Our Museum has needed to channel all our resilience in order to survive and thrive during the pandemic and so have the Colindale community that our London site is a part of. Some areas in Colindale are within the 10% most deprived nationally for employment and income. We know that the effects of the pandemic have hit our most deprived communities hardest, so local organisations have played a huge role in keeping the community resilient. One organisation at the heart of our local community is the Colindale Communities Trust (CCT), a charity committed to developing sustainable services and projects that improve the economic and social wellbeing of people who live in and around Colindale. Their Community Development Manager Jan Brennan explains some of the challenges they faced during the pandemic as well as the importance of local partnerships.

‘Ours is very much a face to face industry. Moving into lockdown was a difficult time for our residents, we also had to cope with a move to a new building. We have used social media to support local people, with information and details of services available for help. In between periods of lockdown we engaged local people offering them a safe space to gain new skills to help them to navigate the new world of online services. Local providers working together has enabled the local community to cope in these very difficult times.’

The Museum contributed to helping our local community during these unprecedented times, often by partnering with groups like CCT. Over Christmas we teamed up with CCT, Home Start Barnet and FUSE Youth Club to produce and deliver one hundred parcels of games and activities to local children, doing our small bit to spread some festive cheer. A local foodbank used space at the Museum for packing food parcels and as a base from where they could distribute these parcels to local people in need of support. Through these initiatives we aimed to not only help local residents remain resilient but to support local organisations so they could continue their brilliant work during, and post, pandemic.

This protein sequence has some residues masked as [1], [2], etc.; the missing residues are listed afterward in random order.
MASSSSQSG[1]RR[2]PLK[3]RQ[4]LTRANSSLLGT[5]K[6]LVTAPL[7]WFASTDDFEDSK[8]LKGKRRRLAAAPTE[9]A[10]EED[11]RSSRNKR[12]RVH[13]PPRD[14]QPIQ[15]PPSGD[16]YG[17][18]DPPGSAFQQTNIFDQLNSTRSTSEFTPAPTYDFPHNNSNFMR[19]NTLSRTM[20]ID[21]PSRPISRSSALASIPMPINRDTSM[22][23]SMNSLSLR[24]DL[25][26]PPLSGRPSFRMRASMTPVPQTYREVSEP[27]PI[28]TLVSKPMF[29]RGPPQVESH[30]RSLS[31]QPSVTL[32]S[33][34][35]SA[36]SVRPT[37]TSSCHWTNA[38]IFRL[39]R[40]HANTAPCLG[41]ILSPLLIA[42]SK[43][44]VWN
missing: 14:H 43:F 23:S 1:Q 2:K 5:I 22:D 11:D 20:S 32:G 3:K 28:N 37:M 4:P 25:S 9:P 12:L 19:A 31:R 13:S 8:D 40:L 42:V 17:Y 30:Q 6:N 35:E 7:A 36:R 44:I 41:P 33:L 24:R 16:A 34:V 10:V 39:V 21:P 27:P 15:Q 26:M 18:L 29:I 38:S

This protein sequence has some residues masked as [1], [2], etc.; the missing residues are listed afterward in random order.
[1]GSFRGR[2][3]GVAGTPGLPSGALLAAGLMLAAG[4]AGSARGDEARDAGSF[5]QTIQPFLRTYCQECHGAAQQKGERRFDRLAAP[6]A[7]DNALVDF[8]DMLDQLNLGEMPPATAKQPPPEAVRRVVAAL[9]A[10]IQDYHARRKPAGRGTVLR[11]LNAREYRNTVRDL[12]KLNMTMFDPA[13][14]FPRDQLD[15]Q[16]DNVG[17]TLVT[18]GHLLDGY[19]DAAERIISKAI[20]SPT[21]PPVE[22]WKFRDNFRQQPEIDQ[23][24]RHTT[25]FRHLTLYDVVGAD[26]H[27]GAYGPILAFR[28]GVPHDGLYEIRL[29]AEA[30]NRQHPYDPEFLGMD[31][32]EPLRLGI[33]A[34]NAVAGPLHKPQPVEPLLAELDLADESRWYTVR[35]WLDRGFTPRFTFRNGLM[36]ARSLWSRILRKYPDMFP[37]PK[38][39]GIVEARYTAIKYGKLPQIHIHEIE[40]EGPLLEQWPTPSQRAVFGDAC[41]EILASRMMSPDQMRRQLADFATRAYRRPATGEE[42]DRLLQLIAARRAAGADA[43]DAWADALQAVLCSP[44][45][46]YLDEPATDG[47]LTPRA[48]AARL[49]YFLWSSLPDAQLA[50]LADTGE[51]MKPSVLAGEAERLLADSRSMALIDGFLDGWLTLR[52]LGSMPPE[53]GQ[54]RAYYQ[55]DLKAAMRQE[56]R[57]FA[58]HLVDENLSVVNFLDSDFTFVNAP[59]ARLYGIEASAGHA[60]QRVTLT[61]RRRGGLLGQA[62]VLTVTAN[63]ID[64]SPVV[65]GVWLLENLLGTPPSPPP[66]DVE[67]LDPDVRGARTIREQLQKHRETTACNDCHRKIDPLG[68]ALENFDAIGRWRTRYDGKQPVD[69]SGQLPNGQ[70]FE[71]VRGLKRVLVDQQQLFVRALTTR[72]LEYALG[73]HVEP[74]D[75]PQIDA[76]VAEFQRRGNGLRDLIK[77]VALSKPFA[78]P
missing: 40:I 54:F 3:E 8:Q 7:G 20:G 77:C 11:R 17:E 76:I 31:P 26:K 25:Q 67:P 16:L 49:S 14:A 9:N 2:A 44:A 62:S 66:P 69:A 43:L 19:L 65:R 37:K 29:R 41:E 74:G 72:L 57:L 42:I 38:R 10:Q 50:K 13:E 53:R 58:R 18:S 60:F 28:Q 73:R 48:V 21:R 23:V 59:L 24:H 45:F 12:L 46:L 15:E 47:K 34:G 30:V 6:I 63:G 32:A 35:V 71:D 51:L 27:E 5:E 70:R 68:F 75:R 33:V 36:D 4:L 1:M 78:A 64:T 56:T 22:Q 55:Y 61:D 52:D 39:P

Tiegan preparing Christmas parcels

The RAF, our Museum and our community have proven their resilience – never more so than over the last 18 months. As we move into Summer 2021 it’s worthwhile reflecting on where we were last year. Summer 2020 saw staff who usually work back of house – development, collections, HR and finance to name a few, donning our staff t-shirts and visors to support our front of house team to keep things safe and running smoothly for our visitors. This gave a lot of staff a new understanding of how the Museum runs on a day to day basis and presented us with the invaluable opportunity to interact with our visitors at a time when social interactions were at an all-time low for most of us! The skills learnt during this time, along with becoming whizzes at virtual meetings (you’re on mute!) and being able to drown out the noise of family and housemates whilst trying to work, have bettered us as a Museum team. Our Museum and local community have not only showed our resilience but built upon it, making us faster, stronger and able to reach audiences from further than ever before.

About the Author

Rhiannon Watkinson: Community Engagement Manager

As Community Engagement Manager I have the amazing job of sharing the RAF Museum’s collection with our local community. I love using everything the Museum has to offer in new and innovative ways in order to engage new audiences and ensure that everyone can have a connection to the RAF Museum.